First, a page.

Evan Doyle, a DMA Lead staff member, talks about his most important DMA lessons—especially during “social distancing.”
In our organizations, leaders who are gonna be effective are going to be be those that value the people in the organization more than anything else.
You need to be less worried about titles and trophies than you are about the people in your band.
If you can do that and take care of those people, amazing things will happen.
A camaraderie is built, and it breeds excitement and energy. It allows each person in the band to commit to the concepts and goals that you’re trying to achieve.
And when you’re committed that way, and your bandmates know that you’ve got their back and that you support them, amazing things can happen.
It’s all about your attitude.
Your are at your best when things are at their worst.
And if we think about what’s going on right now with distance learning and social distancing and everything that we’re forced to do, it’s a unique opportunity for great drum majors and bold leaders in their organizations to find ways to connect band members.
Maybe that can be done through Zoom or through other social media applications. Try to find different ways to get people thinking about band and about each other.
Having fun, laughing, and enjoying one of the best parts about band—the togetherness the family atmosphere that it can bring.
Failing to plan is planning to fail
Another important thing I’ve learned from Drum Major Academy is the importance of planning and patience.
You need to make sure you have these plans because that’s gonna be how you set yourself up for success.
If you try to just go in without any sort of idea of what’s going on, it’s a sure thing that you’ll have a hard time succeeding.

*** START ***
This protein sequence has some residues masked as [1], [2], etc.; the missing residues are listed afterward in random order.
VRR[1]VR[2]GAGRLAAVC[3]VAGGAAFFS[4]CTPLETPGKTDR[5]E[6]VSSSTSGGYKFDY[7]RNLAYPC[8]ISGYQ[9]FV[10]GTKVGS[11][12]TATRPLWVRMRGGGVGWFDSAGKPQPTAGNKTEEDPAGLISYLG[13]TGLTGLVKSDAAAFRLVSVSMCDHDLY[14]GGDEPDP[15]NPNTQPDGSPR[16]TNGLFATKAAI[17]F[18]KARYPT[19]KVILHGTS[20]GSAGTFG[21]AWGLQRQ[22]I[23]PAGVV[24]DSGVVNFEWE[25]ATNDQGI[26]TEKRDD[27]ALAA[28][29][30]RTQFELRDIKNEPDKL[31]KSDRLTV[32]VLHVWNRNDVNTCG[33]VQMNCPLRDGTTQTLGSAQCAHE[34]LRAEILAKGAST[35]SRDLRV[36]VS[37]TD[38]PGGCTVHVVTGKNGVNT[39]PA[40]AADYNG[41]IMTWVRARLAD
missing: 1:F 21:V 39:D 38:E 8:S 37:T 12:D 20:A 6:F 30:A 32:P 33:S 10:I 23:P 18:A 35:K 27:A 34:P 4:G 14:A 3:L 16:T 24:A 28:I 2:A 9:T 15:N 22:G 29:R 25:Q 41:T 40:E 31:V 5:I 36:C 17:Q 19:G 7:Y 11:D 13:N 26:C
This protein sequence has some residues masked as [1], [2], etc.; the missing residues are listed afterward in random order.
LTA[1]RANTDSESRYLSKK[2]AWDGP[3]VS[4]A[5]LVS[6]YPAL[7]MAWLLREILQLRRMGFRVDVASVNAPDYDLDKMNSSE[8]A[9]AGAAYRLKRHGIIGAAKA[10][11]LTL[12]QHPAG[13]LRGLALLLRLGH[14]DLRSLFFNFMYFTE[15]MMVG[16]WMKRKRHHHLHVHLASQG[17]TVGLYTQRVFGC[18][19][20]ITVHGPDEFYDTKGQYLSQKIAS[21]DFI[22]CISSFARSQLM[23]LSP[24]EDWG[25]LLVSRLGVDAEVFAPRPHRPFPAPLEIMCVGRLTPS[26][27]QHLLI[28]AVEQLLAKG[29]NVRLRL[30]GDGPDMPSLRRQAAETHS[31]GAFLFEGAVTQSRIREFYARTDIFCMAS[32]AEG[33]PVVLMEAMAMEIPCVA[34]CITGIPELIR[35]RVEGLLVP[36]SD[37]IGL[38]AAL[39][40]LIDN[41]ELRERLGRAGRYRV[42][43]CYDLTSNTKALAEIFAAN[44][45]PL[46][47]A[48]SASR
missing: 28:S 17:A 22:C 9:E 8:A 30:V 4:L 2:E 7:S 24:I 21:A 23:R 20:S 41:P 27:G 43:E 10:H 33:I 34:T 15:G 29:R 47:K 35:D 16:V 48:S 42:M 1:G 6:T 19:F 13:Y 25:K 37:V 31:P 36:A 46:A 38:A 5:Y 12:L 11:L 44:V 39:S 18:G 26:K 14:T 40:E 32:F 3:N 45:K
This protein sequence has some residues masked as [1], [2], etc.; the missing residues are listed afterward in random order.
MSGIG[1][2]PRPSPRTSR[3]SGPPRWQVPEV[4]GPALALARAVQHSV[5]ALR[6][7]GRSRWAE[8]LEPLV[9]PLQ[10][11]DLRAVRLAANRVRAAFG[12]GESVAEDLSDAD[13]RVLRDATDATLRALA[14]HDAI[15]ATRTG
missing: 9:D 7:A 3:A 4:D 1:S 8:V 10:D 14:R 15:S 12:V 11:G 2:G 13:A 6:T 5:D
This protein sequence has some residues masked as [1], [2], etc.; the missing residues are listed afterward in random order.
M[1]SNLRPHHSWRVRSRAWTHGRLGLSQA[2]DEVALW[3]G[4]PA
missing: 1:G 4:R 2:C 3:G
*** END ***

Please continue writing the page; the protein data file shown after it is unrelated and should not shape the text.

Planning through uncertainty
But if you look at what’s going on now, how do we plan for the unknown? What do we do right now when we don’t know what the fall is going to bring? That can be a challenging situation.
The way I see it, and the way I’m approaching it is—I’m planning for a fall that looks like a normal fall.
And I’m also in the back of my mind, thinking of how can things be a little different if they need to be— Contingency plans.
So I hope just like I’m sure you do, that we get to do our summer band rehearsals—our band camp type of things. And then we get to get on the field in the fall.
If that does happen, I’m gonna be so excited.
But if it doesn’t, I am confident that me and my leadership team have the tools that are disposal with the Westboro High School Band to make sure that our marching band still feels some of those important elements of what brings to the table.
We might not get together in the same way that we did in the past.
But I know for a fact that even if it looks different, a lot of the most crucial things are going to feel absolutely the same because I think we all know this: Band kids are some of the best kids anywhere.
And we always have each other’s backs.
And as a leader of your program, my hope is that you’ll be able to help facilitate that and foster that no matter what the circumstances will be.
I sincerely wish you all the best of luck as you go forward looking at this stuff. Thank you so much for listening to me.
I hope you have a wonderful summer and I look forward to getting to chat with you again.